Dear New Shrink/Katie,

“I have heard that most jobs are never posted; that if I want to find a job I had better get with it and learn about networking, especially online networking. I am clueless about the difference between Twitter and Facebook or any of this stuff. And it scares me. Do I really want to put myself on these different Web sites? Please explain.”

Signed,

“Out of the Loop”

Dear Out of the Loop,

Perhaps you are referring to that startling statistic-sources suggest that some whopping 80 percent of jobs are never posted? It is true that most people find out about jobs through the people they know, something we refer to as networking. However, for most, networking is a scary thought and like you, many of us have no idea where to even begin or feel as though we simply do not have time. Although various social and professional networking sites can enhance the networking process, we are still left wondering which sites will actually help build your network? Before reading any further please keep in mind that this is just one part of building and forming your network but it can prove to hold very successful results. I hope the following will help you understand the basic differences between the major online social networking sites.

Twitter is a relatively new online craze that allows individuals to remain (or get) connected to friends, family and colleagues through quick, and frequent messaging. Similar to the idea of a blog or virtual diary, Twitter allows your followers (i.e. friends who read your Twitter) to gain quick updates on your status, how your day went, or even your current job search. While its nice to help you remain connected to those you already know, it might be a helpful tool to broaden your network. One of the key features of Twitter is the key search function allowing you to locate other users’ Twitter accounts who focus on different topics. Interested in “marketing?” Simply type this word into the search feature and you’ve got access to the most recent posts fitting into the marketing category. While Twitter offers a lot of great and easy ways to remain connected, one must also consider the potential ramifications. Let us not forget “Cisco Fatty” and her recent incident blogging a bit too much about having to balance a new job offer and fat paycheck with work that she really wasn’t interested in. Her offer was compromised because her new employer saw it on her Twitter account. Always remember, if you post it, an employer or boss can find it. Be mindful of what you put online and be sure your Twitter updates enhance, not inhibit, your job search.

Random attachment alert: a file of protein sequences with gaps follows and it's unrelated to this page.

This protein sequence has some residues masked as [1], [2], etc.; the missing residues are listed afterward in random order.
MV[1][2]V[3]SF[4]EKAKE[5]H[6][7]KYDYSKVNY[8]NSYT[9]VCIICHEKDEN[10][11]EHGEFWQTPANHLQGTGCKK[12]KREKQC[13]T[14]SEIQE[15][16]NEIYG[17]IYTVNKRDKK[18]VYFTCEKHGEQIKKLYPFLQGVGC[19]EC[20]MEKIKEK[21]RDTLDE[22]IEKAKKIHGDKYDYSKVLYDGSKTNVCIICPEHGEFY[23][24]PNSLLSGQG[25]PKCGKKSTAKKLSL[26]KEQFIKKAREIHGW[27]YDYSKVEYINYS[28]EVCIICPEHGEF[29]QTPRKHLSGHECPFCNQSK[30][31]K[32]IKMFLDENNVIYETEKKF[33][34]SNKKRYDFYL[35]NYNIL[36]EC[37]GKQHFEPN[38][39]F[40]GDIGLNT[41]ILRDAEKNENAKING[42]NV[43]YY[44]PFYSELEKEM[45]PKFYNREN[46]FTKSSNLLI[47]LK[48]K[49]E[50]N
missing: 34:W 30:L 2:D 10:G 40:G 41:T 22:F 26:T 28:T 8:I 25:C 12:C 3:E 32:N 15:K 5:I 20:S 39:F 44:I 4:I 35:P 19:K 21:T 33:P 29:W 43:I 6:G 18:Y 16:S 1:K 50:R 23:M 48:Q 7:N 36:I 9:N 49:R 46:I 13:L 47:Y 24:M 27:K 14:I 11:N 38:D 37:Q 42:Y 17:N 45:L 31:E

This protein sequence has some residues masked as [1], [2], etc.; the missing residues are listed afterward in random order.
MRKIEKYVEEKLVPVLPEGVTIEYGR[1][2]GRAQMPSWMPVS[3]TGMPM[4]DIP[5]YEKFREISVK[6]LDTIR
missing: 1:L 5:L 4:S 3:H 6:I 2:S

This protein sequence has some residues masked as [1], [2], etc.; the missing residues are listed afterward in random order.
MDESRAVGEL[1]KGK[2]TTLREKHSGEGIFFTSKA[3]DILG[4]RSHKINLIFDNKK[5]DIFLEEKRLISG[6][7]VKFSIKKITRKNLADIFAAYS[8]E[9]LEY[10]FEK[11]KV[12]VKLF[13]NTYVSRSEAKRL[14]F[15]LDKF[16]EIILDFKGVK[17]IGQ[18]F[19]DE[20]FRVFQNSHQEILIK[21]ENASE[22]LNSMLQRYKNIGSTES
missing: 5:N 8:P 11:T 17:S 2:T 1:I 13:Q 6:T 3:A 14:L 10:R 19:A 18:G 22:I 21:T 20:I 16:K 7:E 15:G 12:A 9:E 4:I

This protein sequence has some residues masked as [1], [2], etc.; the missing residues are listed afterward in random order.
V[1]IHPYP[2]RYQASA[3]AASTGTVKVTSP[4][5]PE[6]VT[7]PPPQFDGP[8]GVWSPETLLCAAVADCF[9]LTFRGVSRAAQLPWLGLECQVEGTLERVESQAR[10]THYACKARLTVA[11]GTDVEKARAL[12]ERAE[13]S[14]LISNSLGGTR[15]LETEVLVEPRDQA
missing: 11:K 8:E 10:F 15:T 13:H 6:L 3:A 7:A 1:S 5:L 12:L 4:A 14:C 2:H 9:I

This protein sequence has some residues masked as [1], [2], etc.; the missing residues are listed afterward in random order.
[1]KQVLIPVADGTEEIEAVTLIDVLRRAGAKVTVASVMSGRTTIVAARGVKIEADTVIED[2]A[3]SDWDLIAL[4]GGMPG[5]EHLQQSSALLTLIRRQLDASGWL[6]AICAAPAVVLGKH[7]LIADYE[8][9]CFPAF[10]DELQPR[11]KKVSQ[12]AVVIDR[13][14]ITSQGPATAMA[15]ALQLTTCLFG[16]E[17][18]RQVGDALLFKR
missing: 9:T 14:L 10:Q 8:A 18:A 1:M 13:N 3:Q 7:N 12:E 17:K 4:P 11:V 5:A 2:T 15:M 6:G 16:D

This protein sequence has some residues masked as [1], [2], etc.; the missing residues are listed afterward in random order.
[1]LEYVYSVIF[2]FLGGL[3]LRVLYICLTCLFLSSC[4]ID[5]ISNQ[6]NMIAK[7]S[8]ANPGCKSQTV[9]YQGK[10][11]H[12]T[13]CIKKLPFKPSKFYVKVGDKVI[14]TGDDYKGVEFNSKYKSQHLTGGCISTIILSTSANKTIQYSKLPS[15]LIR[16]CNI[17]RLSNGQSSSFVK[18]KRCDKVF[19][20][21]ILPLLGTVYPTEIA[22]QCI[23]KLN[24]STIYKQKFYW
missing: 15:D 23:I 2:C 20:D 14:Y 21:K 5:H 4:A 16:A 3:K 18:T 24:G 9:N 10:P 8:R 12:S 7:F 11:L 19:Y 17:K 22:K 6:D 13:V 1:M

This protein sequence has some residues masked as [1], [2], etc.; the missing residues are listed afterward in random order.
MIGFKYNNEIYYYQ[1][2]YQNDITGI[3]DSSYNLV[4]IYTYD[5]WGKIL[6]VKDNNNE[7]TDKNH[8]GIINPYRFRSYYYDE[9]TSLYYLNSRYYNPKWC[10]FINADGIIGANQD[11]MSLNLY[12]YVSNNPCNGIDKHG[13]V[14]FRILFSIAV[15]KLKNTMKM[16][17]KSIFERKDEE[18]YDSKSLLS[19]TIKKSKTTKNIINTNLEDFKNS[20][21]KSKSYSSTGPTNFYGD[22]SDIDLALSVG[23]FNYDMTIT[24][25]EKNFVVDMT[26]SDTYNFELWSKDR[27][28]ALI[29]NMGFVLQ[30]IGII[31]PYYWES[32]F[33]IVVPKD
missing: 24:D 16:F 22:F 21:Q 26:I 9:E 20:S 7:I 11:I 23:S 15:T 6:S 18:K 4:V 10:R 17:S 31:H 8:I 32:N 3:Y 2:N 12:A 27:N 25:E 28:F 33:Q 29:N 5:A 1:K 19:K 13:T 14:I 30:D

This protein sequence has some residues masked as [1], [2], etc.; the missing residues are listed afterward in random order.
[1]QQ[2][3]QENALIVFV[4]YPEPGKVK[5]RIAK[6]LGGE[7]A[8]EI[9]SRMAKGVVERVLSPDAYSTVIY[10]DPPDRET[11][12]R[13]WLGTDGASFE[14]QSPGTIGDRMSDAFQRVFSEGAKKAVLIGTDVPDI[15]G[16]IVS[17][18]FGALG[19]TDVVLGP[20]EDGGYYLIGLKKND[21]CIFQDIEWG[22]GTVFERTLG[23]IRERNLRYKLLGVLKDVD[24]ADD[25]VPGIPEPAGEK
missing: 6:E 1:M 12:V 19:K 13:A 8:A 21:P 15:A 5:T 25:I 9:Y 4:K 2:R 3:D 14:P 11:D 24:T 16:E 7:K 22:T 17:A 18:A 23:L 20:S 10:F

Facebook originally started as an online version of a “yearbook” for college students. While it started out as a small network of universities, this phenomenon has now grown to include teens, parents, and even employers. This free Web site offers social networking to friends, family, colleagues, and almost anyone who is willing to accept your “friend” request. A friend is simply someone who has access to view your profile and is listed on your profile as a “friend.” Facebook allows you to join networks based on a topic of interest, school affiliation, location, etc. and allows you to interact with people around the world with a simple click. Facebook also allows users to upload photos and tag others featured in those photos. Other features include “poking” someone to say hello, updating your status to reflect your current mood or state and writing on someone’s wall (a public display of messages). While there are privacy settings available on Facebook, keep in mind that everything you post should promote your networking purposes this includes the people you are “friends” with.

MySpace is one of the most popular of the social networking sites, boasting almost a billion hits per month. While many may discuss Facebook and MySpace in the same statement, there are notable differences between the two sites. MySpace allows far more customization where users can change the look of their profile including adding music and images to the background free of charge. Like the other social networking sites, MySpace is an online community of users but has a slightly younger focus; anyone over 14 can create a profile. Your MySpace profile is viewable by just about anyone unless you choose to make your profile private, in which case it is not viewable by anyone thereby limiting your online networking capabilities. MySpace is a great service for fun and is really best fitting for those who are musicians, artists, actors and entertainers who need a way to market or showcase their talent.

LinkedIn is an easy-to-use professional networking site that connects professionals to trusted colleagues and can be used to stay in touch with colleagues, build your network, collaborate on projects, or investigate new opportunities. One of the unique features of LinkedIn is the ability to request others to write you a recommendation that is then posted on your profile. This feature allows potential employers and those in your network the opportunity to learn about you from another person’s perspective.

As one friend so clearly put it, meeting someone on MySpace is like meeting someone in a bar, Facebook is like meeting in a workshop or class, Twitter is like a chat room, and LinkedIn is like meeting at a professional conference or workplace. Now that you have a general idea of the basic differences I’d like you to consider which site, or sites, will best fit your job search goals.

Katrina Davy is a professional career counselor who has worked in university and private settings. She holds degrees from Columbia and Cornell universities. Send your questions to newshrink@gmail.com. All questions are kept anonymous; let us help you with your life matters!

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